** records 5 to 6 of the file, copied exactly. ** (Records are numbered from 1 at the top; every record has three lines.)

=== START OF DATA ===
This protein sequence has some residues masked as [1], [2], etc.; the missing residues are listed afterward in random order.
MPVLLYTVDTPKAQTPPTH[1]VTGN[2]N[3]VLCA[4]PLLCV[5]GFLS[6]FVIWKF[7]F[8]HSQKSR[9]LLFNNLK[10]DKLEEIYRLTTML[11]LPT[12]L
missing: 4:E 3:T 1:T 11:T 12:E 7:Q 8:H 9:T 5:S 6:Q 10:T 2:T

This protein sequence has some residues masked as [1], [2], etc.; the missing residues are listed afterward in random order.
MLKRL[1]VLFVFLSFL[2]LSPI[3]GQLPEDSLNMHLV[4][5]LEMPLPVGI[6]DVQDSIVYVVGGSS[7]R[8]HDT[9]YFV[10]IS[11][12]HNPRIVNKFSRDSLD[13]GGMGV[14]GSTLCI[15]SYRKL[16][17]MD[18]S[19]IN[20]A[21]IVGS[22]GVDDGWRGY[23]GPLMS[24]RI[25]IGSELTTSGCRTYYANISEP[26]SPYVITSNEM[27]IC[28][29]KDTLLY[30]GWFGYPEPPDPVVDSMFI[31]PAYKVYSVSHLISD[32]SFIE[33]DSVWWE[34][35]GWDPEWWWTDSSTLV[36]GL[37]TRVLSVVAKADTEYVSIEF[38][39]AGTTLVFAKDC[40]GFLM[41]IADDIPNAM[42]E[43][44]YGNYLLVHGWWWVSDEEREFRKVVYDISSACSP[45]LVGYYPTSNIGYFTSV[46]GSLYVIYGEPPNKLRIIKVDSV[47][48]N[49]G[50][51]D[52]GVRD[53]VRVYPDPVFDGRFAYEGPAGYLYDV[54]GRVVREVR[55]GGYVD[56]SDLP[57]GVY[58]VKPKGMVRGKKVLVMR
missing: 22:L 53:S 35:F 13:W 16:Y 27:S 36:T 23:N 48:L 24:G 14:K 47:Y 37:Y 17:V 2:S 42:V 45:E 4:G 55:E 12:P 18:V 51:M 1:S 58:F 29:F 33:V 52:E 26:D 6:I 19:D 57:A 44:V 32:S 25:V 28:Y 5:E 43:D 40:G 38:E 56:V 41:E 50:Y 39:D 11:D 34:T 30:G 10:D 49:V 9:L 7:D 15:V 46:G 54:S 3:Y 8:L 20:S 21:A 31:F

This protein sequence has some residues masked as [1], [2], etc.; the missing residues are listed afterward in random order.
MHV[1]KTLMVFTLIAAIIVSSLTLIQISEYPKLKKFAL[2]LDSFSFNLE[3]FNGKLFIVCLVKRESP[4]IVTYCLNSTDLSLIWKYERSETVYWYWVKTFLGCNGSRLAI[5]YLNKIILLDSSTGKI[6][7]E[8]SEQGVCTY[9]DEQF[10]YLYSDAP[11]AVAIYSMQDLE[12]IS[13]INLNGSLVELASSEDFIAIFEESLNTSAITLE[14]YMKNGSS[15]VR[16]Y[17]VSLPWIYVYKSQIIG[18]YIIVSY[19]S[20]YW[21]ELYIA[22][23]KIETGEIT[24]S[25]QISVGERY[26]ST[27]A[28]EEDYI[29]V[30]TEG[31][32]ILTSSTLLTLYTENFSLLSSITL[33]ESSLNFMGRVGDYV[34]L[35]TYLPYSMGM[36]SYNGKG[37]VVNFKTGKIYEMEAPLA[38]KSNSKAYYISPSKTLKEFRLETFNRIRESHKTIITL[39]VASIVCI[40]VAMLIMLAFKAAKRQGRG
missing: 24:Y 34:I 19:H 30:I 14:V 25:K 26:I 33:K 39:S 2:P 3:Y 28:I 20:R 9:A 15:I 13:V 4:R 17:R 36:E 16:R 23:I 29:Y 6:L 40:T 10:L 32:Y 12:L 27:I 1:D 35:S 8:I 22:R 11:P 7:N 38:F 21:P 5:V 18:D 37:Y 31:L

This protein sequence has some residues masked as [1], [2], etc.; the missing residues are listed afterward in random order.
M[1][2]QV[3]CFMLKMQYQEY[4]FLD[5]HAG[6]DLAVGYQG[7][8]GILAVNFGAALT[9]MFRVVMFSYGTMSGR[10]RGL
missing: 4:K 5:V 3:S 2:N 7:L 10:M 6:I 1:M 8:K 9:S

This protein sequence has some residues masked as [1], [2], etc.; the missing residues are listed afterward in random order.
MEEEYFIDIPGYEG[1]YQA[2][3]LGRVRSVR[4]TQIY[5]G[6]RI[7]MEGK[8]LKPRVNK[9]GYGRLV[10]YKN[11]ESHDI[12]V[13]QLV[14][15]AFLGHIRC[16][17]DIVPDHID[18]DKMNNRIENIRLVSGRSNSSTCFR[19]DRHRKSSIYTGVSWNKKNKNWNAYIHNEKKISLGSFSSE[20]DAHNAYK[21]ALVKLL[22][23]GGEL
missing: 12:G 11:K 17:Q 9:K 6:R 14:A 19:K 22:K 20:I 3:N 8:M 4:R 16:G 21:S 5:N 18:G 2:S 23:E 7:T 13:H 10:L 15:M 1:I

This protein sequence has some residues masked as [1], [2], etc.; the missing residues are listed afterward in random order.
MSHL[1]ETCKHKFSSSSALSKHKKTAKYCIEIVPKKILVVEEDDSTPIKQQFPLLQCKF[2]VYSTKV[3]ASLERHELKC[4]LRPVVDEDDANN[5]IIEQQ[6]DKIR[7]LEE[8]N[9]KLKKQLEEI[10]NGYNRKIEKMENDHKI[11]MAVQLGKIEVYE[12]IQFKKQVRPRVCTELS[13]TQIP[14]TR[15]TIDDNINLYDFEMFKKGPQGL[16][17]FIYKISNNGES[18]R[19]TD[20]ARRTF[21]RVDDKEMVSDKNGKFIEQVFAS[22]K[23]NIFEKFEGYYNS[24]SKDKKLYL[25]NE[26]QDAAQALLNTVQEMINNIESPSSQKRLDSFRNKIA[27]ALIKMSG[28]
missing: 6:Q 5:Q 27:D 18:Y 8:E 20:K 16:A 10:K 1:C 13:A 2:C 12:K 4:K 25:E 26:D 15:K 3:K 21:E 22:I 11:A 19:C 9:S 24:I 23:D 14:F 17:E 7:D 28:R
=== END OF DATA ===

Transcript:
This protein sequence has some residues masked as [1], [2], etc.; the missing residues are listed afterward in random order.
MEEEYFIDIPGYEG[1]YQA[2][3]LGRVRSVR[4]TQIY[5]G[6]RI[7]MEGK[8]LKPRVNK[9]GYGRLV[10]YKN[11]ESHDI[12]V[13]QLV[14][15]AFLGHIRC[16][17]DIVPDHID[18]DKMNNRIENIRLVSGRSNSSTCFR[19]DRHRKSSIYTGVSWNKKNKNWNAYIHNEKKISLGSFSSE[20]DAHNAYK[21]ALVKLL[22][23]GGEL
missing: 12:G 11:K 17:Q 9:K 6:R 14:A 19:K 22:K 20:I 3:N 8:M 4:R 16:G 21:S 5:N 18:G 2:S 23:E 7:T 13:H 10:L 15:M 1:I

This protein sequence has some residues masked as [1], [2], etc.; the missing residues are listed afterward in random order.
MSHL[1]ETCKHKFSSSSALSKHKKTAKYCIEIVPKKILVVEEDDSTPIKQQFPLLQCKF[2]VYSTKV[3]ASLERHELKC[4]LRPVVDEDDANN[5]IIEQQ[6]DKIR[7]LEE[8]N[9]KLKKQLEEI[10]NGYNRKIEKMENDHKI[11]MAVQLGKIEVYE[12]IQFKKQVRPRVCTELS[13]TQIP[14]TR[15]TIDDNINLYDFEMFKKGPQGL[16][17]FIYKISNNGES[18]R[19]TD[20]ARRTF[21]RVDDKEMVSDKNGKFIEQVFAS[22]K[23]NIFEKFEGYYNS[24]SKDKKLYL[25]NE[26]QDAAQALLNTVQEMINNIESPSSQKRLDSFRNKIA[27]ALIKMSG[28]
missing: 6:Q 5:Q 27:D 18:Y 8:E 20:K 16:A 10:K 1:C 13:A 2:C 12:K 4:K 25:E 26:D 15:K 3:K 21:E 22:I 11:A 19:C 9:S 24:I 23:D 14:F 17:E 7:D 28:R